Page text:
New York — Does the dutiful, cheerful "little housewife" still exist? Is she living idyllically in her suburban split-level home, chauffering the children, shopping , cooking, and critically eyeing the state of her laundry or the shine on her kitchen floor?
Most advertisers apparently think so, since they continue blithely to beam commercials out to that vast target group known as "housewives, aged 18-49."
And yes, the homemaker still does exist, but she now constitutes but 36 percent of women in the United States, declares Rena Bartos, a senior vice-president and director of communications development at the J. Walter Thompson advertising agency in New York and perhaps advertising's best-known expert on the women's market.
According to Mrs. Bartos, many homemakers within that 36 percent consider themselves atypical, and they plan later to work outside the home. She explains further that 50 percent of US women have joined the work force, and many of the remaining 14 percent are in school or retired.
Traditional housewives are now a minority group.
Paradoxically, she says that marketing leaders who pride themselves on knowing what's what seem to have been looking the other way during the last 10 years.
Mrs. Bartos, a trained sociologist and researcher, began in 1972 to study in depth this woman's market and to track the social changes and trends that were affecting the marketing of products and ideas. She analyzed all her company's data resources and began to seek answers to some pertinent questions of her own, which she also fed into the company computer.
One day, she says, "I saw a new picture of women consumers emerging. I saw, first, that women change as consumers as they move through different stages of their lives, and that the presence or absence of a husband and children are key factors to their marketing behavior. It was clear that things change dramatically for a woman when she marries, when she goes back to work, when her children leave home, and when she becomes single again through widowhood or divorce."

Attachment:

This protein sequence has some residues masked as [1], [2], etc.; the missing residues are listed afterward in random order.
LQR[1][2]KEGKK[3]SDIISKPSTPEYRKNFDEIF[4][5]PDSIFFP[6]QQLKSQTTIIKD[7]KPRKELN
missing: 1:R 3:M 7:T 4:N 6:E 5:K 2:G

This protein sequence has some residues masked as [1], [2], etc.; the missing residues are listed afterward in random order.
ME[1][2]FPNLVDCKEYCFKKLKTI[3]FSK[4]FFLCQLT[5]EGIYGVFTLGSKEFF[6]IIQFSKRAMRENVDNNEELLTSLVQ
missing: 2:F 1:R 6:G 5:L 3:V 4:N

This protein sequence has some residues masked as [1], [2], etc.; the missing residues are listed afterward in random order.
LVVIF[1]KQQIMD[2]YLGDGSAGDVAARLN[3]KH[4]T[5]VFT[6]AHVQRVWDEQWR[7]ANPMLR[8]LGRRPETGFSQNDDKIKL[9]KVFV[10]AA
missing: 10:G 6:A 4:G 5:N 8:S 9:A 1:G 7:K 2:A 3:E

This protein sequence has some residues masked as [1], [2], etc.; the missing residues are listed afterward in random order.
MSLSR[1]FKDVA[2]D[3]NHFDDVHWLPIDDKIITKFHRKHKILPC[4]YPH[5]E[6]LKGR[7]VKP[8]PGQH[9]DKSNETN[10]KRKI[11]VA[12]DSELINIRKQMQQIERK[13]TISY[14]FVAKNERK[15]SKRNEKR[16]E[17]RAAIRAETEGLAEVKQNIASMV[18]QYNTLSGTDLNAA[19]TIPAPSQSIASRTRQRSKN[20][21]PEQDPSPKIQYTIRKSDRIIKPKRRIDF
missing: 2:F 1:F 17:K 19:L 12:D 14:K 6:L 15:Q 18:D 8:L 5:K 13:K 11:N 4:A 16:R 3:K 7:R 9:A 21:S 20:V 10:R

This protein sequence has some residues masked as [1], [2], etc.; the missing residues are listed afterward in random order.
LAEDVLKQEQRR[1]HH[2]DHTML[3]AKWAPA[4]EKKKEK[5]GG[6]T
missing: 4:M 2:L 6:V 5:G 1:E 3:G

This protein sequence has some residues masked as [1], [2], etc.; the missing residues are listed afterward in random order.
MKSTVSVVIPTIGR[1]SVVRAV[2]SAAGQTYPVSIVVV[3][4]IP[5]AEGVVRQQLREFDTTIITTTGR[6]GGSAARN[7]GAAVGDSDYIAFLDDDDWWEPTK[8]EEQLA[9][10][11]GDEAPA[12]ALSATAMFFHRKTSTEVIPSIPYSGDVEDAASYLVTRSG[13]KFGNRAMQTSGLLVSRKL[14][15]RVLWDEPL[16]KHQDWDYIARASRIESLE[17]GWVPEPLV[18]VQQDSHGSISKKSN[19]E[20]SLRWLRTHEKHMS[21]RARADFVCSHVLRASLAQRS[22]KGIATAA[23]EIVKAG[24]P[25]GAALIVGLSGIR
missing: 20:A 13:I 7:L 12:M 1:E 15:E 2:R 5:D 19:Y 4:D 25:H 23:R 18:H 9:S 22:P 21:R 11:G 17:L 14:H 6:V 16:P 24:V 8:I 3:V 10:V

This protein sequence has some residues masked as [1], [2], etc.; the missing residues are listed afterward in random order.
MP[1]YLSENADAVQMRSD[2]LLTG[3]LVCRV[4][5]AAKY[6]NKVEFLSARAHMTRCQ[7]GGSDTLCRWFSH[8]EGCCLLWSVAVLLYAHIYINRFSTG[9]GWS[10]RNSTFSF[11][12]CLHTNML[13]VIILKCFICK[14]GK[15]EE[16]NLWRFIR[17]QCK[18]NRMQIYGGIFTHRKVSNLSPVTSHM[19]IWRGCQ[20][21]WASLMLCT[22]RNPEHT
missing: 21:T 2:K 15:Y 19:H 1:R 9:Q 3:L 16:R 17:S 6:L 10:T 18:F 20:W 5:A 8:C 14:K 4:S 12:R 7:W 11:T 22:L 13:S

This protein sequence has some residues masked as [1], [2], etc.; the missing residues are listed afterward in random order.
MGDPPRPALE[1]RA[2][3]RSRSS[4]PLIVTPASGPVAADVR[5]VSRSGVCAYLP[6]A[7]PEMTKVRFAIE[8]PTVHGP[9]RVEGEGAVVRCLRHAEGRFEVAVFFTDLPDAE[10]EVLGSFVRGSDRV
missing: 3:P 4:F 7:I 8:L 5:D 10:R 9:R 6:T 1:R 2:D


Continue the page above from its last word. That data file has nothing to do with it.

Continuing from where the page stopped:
Mrs. Bartos then saw that the women's market fell naturally into four distinct segments, in each of which the women have different motivations, are committed to different life styles, favor different products, and shop differently.
Working women, she found, could be classified as committed career types or as "just-a-job" workers who seek jobs out of economic necessity, desire for independence, or to add interest to their lives.
Homemakers, her research showed, could be divided into those who plan to remain at home and those who plan to find jobs later, most often after young children are in school.
Mrs. Bartos and her computer have come up with a few telling generalizations about each of these four groups:
Career women are the best-educated, the most style-conscious, and the heaviest users of magazines and newspapers, and they listen most to radio. They are the most likely to plan ahead, to be cautious, and to be brand-loyal when they market.